Jan 16 2014

Will Obama Curb the NSA’s Reach? Likely Not

Seven months after Edward Snowden first blew the whistle on the National Security Agency’s spying network, new revelations continue to mount. Recently leaked information to the New York Times finds that the NSA has been using radio signals to gather information from computers not connected to the internet since as far back as 2008 under a program called Quantum. The spy agency has installed modified USB chips and circuit boards which can transmit radio waves into almost 100,000 computers worldwide enabling remote surveillance from distances of up to 8 miles away.

The NSA denies using the technology on domestic soil. It has instead targeted the Chinese military, the Russian police, Mexican drug cartels and trade union groups in the European Union.

Facing mounting pressure to address the issue of this warrantless worldwide spying, President Obama created the President’s Review Group on Intelligence and Communications Technologies to issue a report on the NSA.

Despite the fact that the 5 member panel found that NSA surveillance had not prevented a single terrorist attack, the group avoided calling for a complete nullification of the program. Instead, the panel issued 46 recommendations to amend the program. Among the suggestions was creating legislation requiring the FBI to obtain court approval for national security letters before acquiring phone or financial records. Another was to allow telecom companies rather than the US Government to store phone records which are being gathered on a daily basis on practically every American.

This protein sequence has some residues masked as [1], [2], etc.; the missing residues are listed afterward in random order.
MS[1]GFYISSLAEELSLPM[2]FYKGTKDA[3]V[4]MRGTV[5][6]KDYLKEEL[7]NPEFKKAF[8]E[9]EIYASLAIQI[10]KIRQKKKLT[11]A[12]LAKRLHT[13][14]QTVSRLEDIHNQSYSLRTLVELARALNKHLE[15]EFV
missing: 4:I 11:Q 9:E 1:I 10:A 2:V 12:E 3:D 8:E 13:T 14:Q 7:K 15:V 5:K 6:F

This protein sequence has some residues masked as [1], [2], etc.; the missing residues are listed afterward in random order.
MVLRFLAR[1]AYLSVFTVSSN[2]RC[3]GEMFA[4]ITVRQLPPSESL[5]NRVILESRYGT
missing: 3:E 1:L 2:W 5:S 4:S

Although civil libertarians are doubtful that there will be any significant changes, President Obama will make a speech on Friday laying out his proposals to revise the surveillance program.

GUEST: Kevin Bankston, Policy Director at Open Technology Institute at the New America Foundation

Visit www.newamerica.net for more information.

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